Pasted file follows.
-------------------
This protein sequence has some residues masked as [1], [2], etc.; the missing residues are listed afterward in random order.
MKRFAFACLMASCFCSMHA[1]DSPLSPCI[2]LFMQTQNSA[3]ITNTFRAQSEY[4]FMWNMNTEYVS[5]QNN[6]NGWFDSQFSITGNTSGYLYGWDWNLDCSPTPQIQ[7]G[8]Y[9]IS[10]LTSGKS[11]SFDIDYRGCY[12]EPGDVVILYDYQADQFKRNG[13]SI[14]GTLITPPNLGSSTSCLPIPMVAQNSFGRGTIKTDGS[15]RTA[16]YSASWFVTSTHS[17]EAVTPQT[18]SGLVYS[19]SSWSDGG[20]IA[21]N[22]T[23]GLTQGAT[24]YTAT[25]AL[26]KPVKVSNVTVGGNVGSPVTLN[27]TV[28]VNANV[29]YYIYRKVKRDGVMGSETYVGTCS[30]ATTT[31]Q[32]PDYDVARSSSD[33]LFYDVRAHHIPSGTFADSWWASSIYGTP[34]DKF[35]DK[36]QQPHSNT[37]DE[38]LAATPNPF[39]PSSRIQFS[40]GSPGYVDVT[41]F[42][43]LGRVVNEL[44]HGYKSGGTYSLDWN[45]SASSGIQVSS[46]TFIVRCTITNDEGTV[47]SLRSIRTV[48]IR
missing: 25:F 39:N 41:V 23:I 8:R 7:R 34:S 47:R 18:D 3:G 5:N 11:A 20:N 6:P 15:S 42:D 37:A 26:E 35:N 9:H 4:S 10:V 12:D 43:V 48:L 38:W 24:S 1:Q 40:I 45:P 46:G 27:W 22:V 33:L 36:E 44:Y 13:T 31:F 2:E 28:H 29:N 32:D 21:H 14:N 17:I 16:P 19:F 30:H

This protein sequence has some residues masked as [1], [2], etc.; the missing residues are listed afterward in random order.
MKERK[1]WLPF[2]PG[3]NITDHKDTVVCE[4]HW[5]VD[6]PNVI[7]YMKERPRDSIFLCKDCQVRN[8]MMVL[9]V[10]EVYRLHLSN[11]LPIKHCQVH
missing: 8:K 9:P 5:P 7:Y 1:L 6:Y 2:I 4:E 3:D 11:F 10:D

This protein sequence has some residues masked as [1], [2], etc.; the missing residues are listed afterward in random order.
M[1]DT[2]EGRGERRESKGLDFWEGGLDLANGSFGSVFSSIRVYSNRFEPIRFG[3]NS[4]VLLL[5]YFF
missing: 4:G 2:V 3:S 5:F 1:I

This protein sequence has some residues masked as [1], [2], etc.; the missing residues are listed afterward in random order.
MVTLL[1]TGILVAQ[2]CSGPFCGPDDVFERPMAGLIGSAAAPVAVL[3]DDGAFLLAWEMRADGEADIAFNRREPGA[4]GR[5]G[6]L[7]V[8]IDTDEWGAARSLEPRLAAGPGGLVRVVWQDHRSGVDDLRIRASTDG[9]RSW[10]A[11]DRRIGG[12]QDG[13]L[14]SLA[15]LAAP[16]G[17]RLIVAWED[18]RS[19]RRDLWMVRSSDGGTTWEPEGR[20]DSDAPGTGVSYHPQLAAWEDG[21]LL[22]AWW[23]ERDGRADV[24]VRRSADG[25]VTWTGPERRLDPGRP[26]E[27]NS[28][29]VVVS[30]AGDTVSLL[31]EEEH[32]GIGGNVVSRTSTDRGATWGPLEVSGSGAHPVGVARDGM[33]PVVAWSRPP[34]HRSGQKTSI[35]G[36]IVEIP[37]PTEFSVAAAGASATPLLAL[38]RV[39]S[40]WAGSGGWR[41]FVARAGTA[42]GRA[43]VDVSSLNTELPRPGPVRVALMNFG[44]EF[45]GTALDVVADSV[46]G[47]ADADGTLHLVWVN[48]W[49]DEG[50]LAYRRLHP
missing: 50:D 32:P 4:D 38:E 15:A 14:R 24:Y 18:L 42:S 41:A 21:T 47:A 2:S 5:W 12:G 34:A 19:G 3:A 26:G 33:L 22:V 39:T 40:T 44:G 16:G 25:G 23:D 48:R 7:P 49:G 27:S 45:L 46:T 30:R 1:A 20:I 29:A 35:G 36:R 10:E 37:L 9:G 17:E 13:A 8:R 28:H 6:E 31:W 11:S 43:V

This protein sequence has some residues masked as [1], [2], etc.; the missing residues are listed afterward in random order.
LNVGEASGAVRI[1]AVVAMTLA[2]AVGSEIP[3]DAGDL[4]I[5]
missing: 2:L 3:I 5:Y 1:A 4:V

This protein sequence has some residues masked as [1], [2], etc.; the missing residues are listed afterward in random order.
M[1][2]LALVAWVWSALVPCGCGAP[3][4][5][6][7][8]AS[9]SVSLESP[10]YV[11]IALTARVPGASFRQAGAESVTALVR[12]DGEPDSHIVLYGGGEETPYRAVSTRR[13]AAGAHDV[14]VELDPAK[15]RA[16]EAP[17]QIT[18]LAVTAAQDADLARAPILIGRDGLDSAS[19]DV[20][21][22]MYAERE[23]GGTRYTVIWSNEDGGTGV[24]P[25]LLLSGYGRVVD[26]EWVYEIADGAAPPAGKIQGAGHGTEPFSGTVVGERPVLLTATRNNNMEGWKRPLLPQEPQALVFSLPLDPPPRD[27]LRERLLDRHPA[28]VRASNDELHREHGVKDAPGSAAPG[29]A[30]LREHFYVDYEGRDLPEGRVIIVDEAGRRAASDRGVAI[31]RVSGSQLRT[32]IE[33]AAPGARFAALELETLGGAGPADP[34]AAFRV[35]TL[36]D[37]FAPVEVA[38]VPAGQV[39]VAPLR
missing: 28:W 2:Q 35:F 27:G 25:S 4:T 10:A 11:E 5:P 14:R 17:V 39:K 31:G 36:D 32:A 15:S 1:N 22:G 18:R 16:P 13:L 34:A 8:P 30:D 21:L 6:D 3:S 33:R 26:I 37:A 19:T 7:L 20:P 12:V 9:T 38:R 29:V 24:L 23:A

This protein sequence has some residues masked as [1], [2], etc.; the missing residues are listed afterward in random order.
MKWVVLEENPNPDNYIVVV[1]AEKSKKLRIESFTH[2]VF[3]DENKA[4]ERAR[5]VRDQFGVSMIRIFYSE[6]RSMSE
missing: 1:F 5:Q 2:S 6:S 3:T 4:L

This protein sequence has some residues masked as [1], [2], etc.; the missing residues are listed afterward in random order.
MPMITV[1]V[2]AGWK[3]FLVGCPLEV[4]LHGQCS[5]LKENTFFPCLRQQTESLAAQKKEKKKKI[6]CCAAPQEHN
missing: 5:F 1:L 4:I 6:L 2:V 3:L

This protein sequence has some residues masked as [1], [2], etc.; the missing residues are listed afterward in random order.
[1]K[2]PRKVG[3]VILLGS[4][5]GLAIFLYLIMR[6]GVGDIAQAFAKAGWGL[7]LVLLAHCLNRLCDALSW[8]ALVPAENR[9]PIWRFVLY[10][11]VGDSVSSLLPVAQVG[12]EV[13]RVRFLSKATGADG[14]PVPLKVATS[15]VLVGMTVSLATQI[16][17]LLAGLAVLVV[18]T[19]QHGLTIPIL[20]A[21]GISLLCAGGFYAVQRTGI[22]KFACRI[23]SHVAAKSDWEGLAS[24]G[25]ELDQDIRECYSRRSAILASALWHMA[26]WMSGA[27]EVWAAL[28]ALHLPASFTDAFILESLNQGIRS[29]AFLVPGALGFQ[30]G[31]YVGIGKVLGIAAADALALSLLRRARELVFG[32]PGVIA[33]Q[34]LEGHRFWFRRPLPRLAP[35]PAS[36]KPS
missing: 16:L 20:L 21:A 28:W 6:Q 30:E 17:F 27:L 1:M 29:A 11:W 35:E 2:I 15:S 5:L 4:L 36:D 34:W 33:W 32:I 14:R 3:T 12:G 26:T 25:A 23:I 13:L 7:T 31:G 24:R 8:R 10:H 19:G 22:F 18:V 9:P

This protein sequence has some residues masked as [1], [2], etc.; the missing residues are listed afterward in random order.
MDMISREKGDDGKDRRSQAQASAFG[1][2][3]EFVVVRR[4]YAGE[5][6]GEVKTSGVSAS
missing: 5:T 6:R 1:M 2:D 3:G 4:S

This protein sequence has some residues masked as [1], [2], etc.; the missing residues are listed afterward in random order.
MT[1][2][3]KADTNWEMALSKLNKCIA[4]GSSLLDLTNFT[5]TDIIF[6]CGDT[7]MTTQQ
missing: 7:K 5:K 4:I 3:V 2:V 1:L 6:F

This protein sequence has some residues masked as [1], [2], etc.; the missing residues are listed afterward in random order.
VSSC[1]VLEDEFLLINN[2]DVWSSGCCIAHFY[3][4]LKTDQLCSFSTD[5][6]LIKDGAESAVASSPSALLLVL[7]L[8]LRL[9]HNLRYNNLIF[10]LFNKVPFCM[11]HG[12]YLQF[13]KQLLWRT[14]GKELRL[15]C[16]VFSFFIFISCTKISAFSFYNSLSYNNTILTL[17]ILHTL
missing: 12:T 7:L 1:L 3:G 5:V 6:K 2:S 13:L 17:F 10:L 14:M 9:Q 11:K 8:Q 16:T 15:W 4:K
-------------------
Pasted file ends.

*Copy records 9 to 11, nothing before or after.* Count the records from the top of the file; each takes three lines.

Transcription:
This protein sequence has some residues masked as [1], [2], etc.; the missing residues are listed afterward in random order.
[1]K[2]PRKVG[3]VILLGS[4][5]GLAIFLYLIMR[6]GVGDIAQAFAKAGWGL[7]LVLLAHCLNRLCDALSW[8]ALVPAENR[9]PIWRFVLY[10][11]VGDSVSSLLPVAQVG[12]EV[13]RVRFLSKATGADG[14]PVPLKVATS[15]VLVGMTVSLATQI[16][17]LLAGLAVLVV[18]T[19]QHGLTIPIL[20]A[21]GISLLCAGGFYAVQRTGI[22]KFACRI[23]SHVAAKSDWEGLAS[24]G[25]ELDQDIRECYSRRSAILASALWHMA[26]WMSGA[27]EVWAAL[28]ALHLPASFTDAFILESLNQGIRS[29]AFLVPGALGFQ[30]G[31]YVGIGKVLGIAAADALALSLLRRARELVFG[32]PGVIA[33]Q[34]LEGHRFWFRRPLPRLAP[35]PAS[36]KPS
missing: 16:L 20:L 21:A 28:W 6:Q 30:E 17:F 27:L 1:M 29:A 11:W 35:E 2:I 15:S 5:L 4:L 36:D 34:W 33:W 32:I 14:R 3:T 12:G 26:T 25:A 23:I 13:L 7:T 31:G 24:R 8:R 10:H 19:G 22:F 18:V 9:P

This protein sequence has some residues masked as [1], [2], etc.; the missing residues are listed afterward in random order.
MDMISREKGDDGKDRRSQAQASAFG[1][2][3]EFVVVRR[4]YAGE[5][6]GEVKTSGVSAS
missing: 5:T 6:R 1:M 2:D 3:G 4:S

This protein sequence has some residues masked as [1], [2], etc.; the missing residues are listed afterward in random order.
MT[1][2][3]KADTNWEMALSKLNKCIA[4]GSSLLDLTNFT[5]TDIIF[6]CGDT[7]MTTQQ
missing: 7:K 5:K 4:I 3:V 2:V 1:L 6:F